Canadian Security Magazine

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Banks blazing trail on convergence

Through federal legislation in Canada and the United States, financial institutions are compelled to embrace the convergence of their security systems. So, not surprisingly, banks are well on their way to implementing the concept compared to other commercial organizations, many of which are still struggling to grasp the concept of security systems convergence.

But the process of bringing together physical and Information Technology (IT) security systems — even as a matter of compliance for the banking sector — has not been without hurdles.




November 30, 2006
By Daryl-Lynn Carlson

Topics

Leading banking and security industry panelists gathered at the PGA
National Resort and Spa in Palm Beach Gardens, Fla., earlier this month
to troubleshoot some common challenges and offer tips on expediting the
convergence of security systems.

An audience of 53 security professionals from regional and national
financial institutions listened in live to the session called Banking’s
Roadmap to Physical & Logical Convergence while more viewers across North America logged
on to their computers for a webinar transmission of the session.

“Convergence is a word that means a lot, in a lot of different
industries, and has certainly become a lightning rod within the
security industry around how we bring the two traditional disciplines,
or peers, of security together ”“ physical and electronic,” said Gareth
Webley, Chief Security Officer of National City Bank.

He and fellow panelists noted that criminals continually evolve their methods to circumvent security as quickly as new measures are
implemented. Citing fraud as a bank’s most prominent risk, Webley
pointed to the recent arrest of David Verhotz of Hudson, Iowa, who is
accused of embezzling $29 million from the Cleveland-based KeyCorp bank
”“ allegedly doing so right under its nose.

Webley, who is senior vice-president of global trade services, also
referenced the popular film Ocean’s Eleven, in which the characters
foil elaborate security systems to steal millions from the vaults of
three busy casinos ”“ a fictitious scenario but not entirely impossible.

The concept of convergence is relatively new, yet fervently championed
as the new standard to protect assets as electronic technologies
develop at lightning speed. 

Banks, as well as government or health care sectors, are mandated by
law to protect customer information and comply with legislation
governing securities and investments. That means they must judiciously
guard information and assets in order to conduct business.

But just as any major organization, a breach in security would also affect a bank’s brand.

Ryan Buckley, vice-president of information security at Citizens
Financial Corp., acknowledged shareholder and consumer confidence are
key drivers behind convergence. “If my ID was stolen and my life turned
up-side-down, I might think twice about maybe going back to the old
days and begging out on the use of electronic channels into my bank,”
he suggested. “If there were major events where massive amounts of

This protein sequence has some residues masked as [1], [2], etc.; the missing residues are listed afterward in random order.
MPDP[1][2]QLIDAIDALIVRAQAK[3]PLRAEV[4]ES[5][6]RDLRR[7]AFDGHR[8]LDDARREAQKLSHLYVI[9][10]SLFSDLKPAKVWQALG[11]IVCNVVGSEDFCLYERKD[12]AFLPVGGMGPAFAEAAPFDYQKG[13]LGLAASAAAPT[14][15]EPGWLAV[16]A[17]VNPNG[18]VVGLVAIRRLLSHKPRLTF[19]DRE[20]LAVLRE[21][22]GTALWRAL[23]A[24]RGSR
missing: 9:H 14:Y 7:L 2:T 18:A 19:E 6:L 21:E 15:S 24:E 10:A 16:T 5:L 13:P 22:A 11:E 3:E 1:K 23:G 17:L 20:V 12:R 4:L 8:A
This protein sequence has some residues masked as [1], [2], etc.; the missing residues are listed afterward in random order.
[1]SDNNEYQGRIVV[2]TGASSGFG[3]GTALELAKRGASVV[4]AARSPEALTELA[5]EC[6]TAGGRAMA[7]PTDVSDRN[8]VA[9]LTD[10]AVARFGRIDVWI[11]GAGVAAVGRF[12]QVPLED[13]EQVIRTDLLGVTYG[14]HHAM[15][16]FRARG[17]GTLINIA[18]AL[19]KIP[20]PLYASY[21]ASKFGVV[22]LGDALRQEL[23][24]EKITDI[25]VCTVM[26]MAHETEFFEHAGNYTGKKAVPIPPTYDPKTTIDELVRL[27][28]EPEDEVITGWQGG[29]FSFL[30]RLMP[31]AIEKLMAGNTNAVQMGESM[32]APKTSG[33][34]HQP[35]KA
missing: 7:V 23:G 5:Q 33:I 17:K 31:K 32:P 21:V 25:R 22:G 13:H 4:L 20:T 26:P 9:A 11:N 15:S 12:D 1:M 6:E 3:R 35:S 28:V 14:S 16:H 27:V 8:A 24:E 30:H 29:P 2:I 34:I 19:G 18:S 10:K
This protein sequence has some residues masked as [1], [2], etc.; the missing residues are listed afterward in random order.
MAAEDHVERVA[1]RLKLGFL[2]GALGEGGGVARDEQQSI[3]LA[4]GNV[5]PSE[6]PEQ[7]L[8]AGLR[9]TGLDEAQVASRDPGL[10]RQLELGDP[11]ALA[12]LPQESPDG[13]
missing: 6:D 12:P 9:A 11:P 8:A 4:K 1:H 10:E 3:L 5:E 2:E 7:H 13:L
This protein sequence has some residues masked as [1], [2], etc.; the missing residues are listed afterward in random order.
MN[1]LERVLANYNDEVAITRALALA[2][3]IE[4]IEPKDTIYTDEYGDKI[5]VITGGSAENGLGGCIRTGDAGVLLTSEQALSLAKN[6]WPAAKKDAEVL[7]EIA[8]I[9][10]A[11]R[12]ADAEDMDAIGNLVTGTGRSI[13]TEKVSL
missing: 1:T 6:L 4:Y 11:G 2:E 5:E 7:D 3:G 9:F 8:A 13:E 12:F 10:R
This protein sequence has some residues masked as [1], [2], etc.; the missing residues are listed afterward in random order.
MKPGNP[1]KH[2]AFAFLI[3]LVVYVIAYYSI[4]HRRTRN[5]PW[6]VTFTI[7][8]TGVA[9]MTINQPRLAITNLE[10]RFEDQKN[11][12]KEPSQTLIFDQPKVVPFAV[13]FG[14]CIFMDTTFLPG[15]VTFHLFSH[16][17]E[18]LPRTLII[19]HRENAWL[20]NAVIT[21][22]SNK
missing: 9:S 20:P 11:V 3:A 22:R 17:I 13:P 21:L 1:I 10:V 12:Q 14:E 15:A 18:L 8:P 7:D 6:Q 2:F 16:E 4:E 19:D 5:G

identities were stolen and good portions of the public thought about
doing banking the old way and not electronically anymore, there would
be profound cost impacts to the banks.”

Panelist Adam Stanislaus, vice-president of security at First Data
Corporation, which provides electronic transaction services, suggested
convergence ”“ if done properly ”“ enhances an institution’s brand,
shareholder value and dialogue within the organization.  

“At the end of the day, it all starts with the IT and the physical
organization. They are two different organizations in a lot of places
today and they talk different languages, they see different things,
they have different risks and different models. To establish a
relationship is the number one priority,” he said. “Convergence allows
you to better communicate with your executives and hear the physical
and the IT talking about the same things.”

An effective convergence strategy takes into consideration which
operations within the organization to include, technological
limitations, and provides for policies and procedures such as disaster
recovery to ensure the merged systems are effective. 

Hurdles to convergence are related to its integration rather than
technology. John Maya, group director of information technology at ADT
added that persons within an organization responsible for convergence
should be carefully selected for their expertise, and that once a model
is in place, it requires continual monitoring.

“The resounding thing that we’re hearing throughout this symposium is
the relationship of physical security and IT organizations talking and
conversing, not one time but many times continuously to ensure that
we’re always looking ”¦ to make sure that as we see the risks, we’re
mitigating them that we’re classifying them and prioritizing them, and
then we go back and keep looking for more and more risks out there,”
said Maya.

Finally, be wary of contract support, said Buckley of Citizens Financial
Corp., who advised banks to always choose services from reputable contractors
and vendors.

 “In an large enterprise, banking or not, you’ve got
thousands of contractors rolling that enterprise and they’re a couple
of keystrokes away from banging on the interface of that system,” he
cautioned. “So my advice is, I definitely agree go with very reputable
companies that know what they’re doing and not only know the security
functionalities of the products they’re aiming at you but also know
application security functionality to make sure that these security
products themselves don’t end up being entry ways into your jewel box,
so to speak.”


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